Germany’s efforts to reduce its dependence on natural gas have led to plans to transport green hydrogen from Turkey via pipelines to the country.
Patrick Graichen, the undersecretary of the German Ministry of Economy and Climate Protection, has revealed that Germany aims to use Turkey’s abundant solar and wind energy potential to produce green hydrogen, which will be transported to Germany through pipelines. He explained that the reduction in renewable energy installation costs has led to a positive impact on green hydrogen production, making it a viable alternative to fossil fuels.
The European Hydrogen Backbone Initiative aims to map hydrogen pipelines to reduce Europe’s dependence on natural gas and promote the adoption of clean energy sources. Germany is working to include Turkey on the map, along with Italy and Libya. If a hydrogen pipeline is constructed, it will run from Turkey to the south of Germany via Austria.
Graichen noted that discussions around hydrogen will continue until 2030, and a real market will not emerge until after that time. Nonetheless, Germany has set numerous targets to fight climate change, including the cessation of fossil fuel usage in Germany by 2035, and is thus researching alternative energy sources.
Germany is also holding talks with various sector representatives in Turkey to develop a hydrogen market in the country. However, large-scale transportation of hydrogen would require bigger tanks and pipelines, making it a long-term project.
The ongoing Russia-Ukraine war, which began on Feb. 24, 2022, has created supply-side uncertainties for natural gas and oil, leading to energy market imbalances. As a response, there has been an acceleration in the return to coal and nuclear energy, which had previously been approached with caution due to climate change goals and plans to phase out their usage. Renewable energy projects and investments have also increased during this period, along with policies for investment in and development of hydrogen technologies.
Germany’s plans to transport green hydrogen from Turkey have the potential to significantly reduce the country’s dependence on natural gas and fossil fuels. However, the project will require long-term investment and planning to build the necessary infrastructure.
Germany Plans to Build Main Hydrogen Pipeline Network
Germany is set to present plans for the construction of a main pipeline network for hydrogen before the summer holidays. The announcement was made by Economics Minister Robert Habeck during a visit to the coastal power plant in Kiel last Saturday. The project aims to transport hydrogen from where it is produced to where it is needed, including industrial and domestic consumers.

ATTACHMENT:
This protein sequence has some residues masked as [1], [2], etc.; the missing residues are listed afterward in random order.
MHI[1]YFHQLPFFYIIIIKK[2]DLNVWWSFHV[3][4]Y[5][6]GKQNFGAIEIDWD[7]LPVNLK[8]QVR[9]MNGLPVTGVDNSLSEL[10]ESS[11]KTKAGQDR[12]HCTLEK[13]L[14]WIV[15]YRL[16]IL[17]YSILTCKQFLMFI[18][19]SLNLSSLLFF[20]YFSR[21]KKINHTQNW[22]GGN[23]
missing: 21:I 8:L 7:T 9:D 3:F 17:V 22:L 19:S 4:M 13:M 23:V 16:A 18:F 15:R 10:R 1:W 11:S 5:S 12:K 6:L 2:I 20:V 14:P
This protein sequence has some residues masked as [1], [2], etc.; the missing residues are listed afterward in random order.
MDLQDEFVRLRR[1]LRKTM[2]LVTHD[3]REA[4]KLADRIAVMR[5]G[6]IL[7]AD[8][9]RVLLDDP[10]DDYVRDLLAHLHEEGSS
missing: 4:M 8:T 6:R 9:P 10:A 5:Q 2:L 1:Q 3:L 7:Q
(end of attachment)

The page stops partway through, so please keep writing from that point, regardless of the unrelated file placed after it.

While the plans for the network are being finalized, one of the main issues that need to be addressed is who will pay for its construction. The grid operators will have to build the pipelines in advance of hydrogen being produced, which is not expected to happen on a large scale for another five to six years. Habeck believes that with a good market model, the network operators will be able to bear the costs, but if not, they will need to be supported.
The construction of the hydrogen pipeline network will complement Germany’s energy transition, which involves shifting from fossil fuels to renewable energy sources. The use of hydrogen as an energy carrier is seen as a crucial part of this transition, as it can be produced using renewable energy sources and has the potential to significantly reduce greenhouse gas emissions.
In addition to the pipeline network, the German government is also considering the construction of hydrogen power plants and hydrogen-capable power plants to cover electricity volumes that are not generated by wind and solar power. The government is still deciding on the quantities to be put out to tender and the additional remuneration. The auction for this is planned for the end of the year.
Furthermore, the concept of “using instead of switching off” must be implemented quickly, according to Habeck. This concept involves using excess electricity that cannot be transported in the grid to generate heat for district heating, rather than switching off wind turbines.
The development of a hydrogen pipeline network in Germany has the potential to revolutionize the country’s energy sector and significantly contribute to its goal of becoming carbon neutral by 2045. The construction of this network will require significant investment and coordination between the government and grid operators.